I culled and rewrote so many darhlings… I got some industry interest in my novel. I gave two talks to my creative writing group: one about blogging – the other about tradition publishing and querying. I wrote a 16,000-word short contemporary romance. I wrote about 6,000 words of a Steampunk novella. I wrote about 45,000 words and completed a Steampunk novella for Camp NaNo July, then edited some of it.

I did a lot of research.

  1. Tell us about your top priority writing project for this year.

Editing, I think. Editing my novel. Editing my novella. Doing some subbing. Tell you? Okay, the premise of my novella, codenamed ASB303:

It’s 1870 and Lady Summer is two months away from completing her MA dissertation study of a brain, kept animated by a jar of its neural fluid. When she stumbles upon an activating tesla MRI machine during some of her night-research, however, Summer is shocked to find her brain hooked up to it. And worse—the monster that forms from it, threatening to destroy the Psychobiology department’s reputation, the lives of the many university students in campus over autumn, and Summer’s precious brain dissertation.

  1. List 5 areas you’d like to work the hardest to improve this year.

Spend more focused editing time. Listen to more science TED talks/podcasts instead of watching YouTube. Stick to, and be inspired by, a motivational star-chart. Work on more compelling character motivations in scenes, chapters, and arcs. Work on improving first- and early-draft pacing.

  1. Are you participating in any writing challenges?

I’ll do Camp NaNoWriMo in July like I do every year, but I don’t have a specific plan just yet. I have several book ideas, but I’m not pushing them out into the open until I actually have time to write. So I’m not sure which yet I’m going to focus on, whether novel or novella, fantasy or contemporary.

  1. What’s your critique partner/beta reader situation like and do you have plans to expand this year?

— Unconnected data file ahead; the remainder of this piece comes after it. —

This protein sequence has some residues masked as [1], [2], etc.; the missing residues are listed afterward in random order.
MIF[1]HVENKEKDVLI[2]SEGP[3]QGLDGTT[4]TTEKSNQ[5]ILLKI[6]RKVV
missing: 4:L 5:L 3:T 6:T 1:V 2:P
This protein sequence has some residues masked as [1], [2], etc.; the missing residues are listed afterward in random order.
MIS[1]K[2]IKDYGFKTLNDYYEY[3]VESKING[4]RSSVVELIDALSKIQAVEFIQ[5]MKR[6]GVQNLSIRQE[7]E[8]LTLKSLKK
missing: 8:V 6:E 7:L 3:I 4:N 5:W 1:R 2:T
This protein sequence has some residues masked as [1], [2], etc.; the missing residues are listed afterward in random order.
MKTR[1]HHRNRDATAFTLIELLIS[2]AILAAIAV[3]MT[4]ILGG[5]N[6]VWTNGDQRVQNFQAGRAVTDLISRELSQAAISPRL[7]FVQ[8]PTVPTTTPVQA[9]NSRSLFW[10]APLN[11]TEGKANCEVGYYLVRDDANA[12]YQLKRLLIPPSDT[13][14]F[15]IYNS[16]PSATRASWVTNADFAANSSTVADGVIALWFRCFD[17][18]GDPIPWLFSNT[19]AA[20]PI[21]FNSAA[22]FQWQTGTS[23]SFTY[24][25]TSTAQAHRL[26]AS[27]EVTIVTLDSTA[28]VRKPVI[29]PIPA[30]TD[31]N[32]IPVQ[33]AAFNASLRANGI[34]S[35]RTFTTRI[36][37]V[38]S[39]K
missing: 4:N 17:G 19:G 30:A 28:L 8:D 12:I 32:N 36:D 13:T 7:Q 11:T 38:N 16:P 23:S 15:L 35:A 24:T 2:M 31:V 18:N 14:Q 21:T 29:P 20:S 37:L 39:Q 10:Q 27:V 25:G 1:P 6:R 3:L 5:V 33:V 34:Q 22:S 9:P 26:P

I always have plans to expand, but, when it comes to Critique Partners, my eyes are bigger than my stomach. That is, I took on two new Critique Partners last year and managed to crit some of their stuff without editing my own to send to them; and vice versa. Adding to that, that I neglected my first CP (who got a two-book deal last year!), I’ve decided that I can’t take on any others without neglecting one (or more) arm of what I already have.

  1. Do you have plans to read any writer-related books this year? Or are there specific books you want to read for research?

No, I don’t yet have any plans to read any writing/skill books. I’ve got a couple of Linguistics books and articles to read for uni research, as I will have expectantly for the next three months alongside my textbooks.

  1. Pick one character you want to get to know better, and how are you going to achieve this?

I’d love to learn more about the MC of my novel’s family, Mr. and Mrs. Masters and their two elder daughters and son. I’ve extensively explored the family history of my other MC/the love interest, but this is because the Costellos’ money makes them more inclined to scandal and foul behaviour. Their morals are twisted by societal success and boasting. Plus, they are more crooked by nature than the Masters who are only seeking to elevate their daughters into better society. The irony!

How do I plan to go about it? Vignettes and scenes. And quite a bit of daydreaming. That always works.

  1. Do you plan to edit or query, and what’s your plan of attack?